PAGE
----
But the portrayal of characters with disabilities remains one of the major hurdles that pop culture needs to clear. Far too often, disability is invisible, and if it appears, the disability is either magically cured (The Witcher being a recent example), or it is magical itself. Think about how characters coded as being on the autism spectrum are written, and which actors are chosen to play them (Rain Man, Sherlock, Locke & Key, Music). The disabled community is often represented in stereotypical ways, and it is still rare for actors with disabilities to be cast in roles about their community.
Hollywood also needs to address sizeism in its films and entertainment. It’s bad enough that plus-size actors are excluded from the majority of roles, but it’s often worse when they’re included. Half the properties mentioned in this article are guilty of making “fat jokes,” or jokes that ridicule characters based on their weight. When The Flash introduced Ralph Dibney/Elastic Man, he was carrying around a little extra girth. The moment he gained his powers, Ralph took a dig at other portly characters on the show. That doesn’t sound like something a hero would do. (Speaking of Ralph Dibney, the character has since been written out of the show following controversial tweets made by actor Hartley Sawyer. Since Ralph can shapeshift into anyone, this could be an opportunity to cast an actor from a different community. Perhaps a plus-size actor?)
The entertainment we consume is inching towards representing the dynamic world that we live in. And yet we still have quite a way to go. Most people expect properties created by people from marginalized communities to check all the boxes, but the work needs to be a collaborative effort from across the entertainment industry to be truly intersectional. It’s unlikely that the entire season of Batwoman will focus on the systemic issues of Gotham (and in America in general), but there’s no doubt that it will be an undercurrent and a common thread that will run through the show. But hopefully, Ryan Wilder is blazing a path for more inclusive casting in future properties.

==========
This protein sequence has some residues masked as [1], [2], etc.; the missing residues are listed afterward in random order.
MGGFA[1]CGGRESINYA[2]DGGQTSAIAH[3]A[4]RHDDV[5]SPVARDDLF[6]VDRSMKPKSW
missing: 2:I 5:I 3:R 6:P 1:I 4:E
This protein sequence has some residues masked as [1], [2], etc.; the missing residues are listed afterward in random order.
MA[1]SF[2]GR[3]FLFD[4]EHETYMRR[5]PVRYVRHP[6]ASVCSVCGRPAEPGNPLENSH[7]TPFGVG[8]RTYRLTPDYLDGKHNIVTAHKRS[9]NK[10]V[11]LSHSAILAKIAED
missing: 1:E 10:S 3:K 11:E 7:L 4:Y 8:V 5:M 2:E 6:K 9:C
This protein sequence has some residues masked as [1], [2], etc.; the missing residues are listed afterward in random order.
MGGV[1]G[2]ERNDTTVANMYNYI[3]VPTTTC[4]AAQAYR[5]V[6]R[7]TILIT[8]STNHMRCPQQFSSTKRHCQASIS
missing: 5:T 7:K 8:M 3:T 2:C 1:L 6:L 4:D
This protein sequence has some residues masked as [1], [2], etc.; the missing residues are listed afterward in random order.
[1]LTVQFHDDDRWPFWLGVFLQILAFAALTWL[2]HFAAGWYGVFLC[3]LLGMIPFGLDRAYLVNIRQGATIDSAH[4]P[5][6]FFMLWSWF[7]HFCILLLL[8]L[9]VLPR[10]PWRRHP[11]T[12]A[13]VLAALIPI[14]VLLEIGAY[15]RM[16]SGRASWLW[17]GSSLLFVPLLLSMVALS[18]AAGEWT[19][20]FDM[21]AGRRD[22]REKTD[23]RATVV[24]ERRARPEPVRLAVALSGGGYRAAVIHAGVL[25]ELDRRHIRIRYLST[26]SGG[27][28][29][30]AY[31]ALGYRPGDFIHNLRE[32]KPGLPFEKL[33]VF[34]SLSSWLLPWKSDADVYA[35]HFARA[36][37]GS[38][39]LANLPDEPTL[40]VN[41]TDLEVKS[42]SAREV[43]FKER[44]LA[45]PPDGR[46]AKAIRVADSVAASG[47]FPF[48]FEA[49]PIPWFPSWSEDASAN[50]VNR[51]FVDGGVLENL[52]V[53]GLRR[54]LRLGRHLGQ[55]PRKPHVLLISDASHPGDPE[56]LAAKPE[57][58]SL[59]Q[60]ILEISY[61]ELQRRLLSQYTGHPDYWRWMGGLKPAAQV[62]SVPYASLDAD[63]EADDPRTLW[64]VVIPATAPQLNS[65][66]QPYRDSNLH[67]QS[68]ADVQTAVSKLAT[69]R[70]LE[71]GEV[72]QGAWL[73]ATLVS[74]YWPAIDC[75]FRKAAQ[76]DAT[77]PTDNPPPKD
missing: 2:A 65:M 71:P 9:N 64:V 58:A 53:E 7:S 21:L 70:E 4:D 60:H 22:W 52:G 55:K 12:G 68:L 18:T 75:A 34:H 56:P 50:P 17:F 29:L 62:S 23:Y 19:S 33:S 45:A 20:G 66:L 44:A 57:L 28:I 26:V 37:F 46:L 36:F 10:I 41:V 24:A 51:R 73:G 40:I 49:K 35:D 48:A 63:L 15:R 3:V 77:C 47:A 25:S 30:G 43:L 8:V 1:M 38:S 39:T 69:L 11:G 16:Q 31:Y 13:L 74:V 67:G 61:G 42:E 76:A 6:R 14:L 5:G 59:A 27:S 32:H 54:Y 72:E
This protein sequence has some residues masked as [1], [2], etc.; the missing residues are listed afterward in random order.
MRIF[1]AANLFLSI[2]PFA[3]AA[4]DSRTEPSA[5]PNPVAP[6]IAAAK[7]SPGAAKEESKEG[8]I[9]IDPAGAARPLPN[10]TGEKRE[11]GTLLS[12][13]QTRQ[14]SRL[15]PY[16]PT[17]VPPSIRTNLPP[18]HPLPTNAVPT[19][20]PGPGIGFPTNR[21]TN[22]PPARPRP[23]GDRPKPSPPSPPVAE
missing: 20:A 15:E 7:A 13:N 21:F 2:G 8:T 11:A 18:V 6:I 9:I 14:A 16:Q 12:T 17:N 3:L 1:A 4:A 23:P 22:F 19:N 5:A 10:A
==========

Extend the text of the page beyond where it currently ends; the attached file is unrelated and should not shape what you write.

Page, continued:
This recent quote from Riz Ahmed, the first Pakistani-origin actor to bag a Best Actor nomination at the Academy Awards, sums up the need for the entertainment industry to expand its concept of diversity:
“We should stretch culture so that it’s big enough and wide enough and expansive enough so that there’s space for all of us to find ourselves in it, to feel that we belong and that we’re included, and that we matter. These changes aren’t just something that’s good politically or socially. It’s something which allows stories and storytelling to get back to its original intention, which is to embrace all of us.”
Reboots aren’t going anywhere. When familiar and well-loved properties are given a second go-around, or characters are recast or replaced, an opportunity arises for pop culture to stretch its inclusive wings. Batwoman and Star Trek: Discovery have shown how successfully TV shows and films can adapt their narrative worlds to be more representative. This is a positive start, but only a start. As more reboots are announced, we should expect more representation as well.
Plus, how the pandemic delay benefited the film.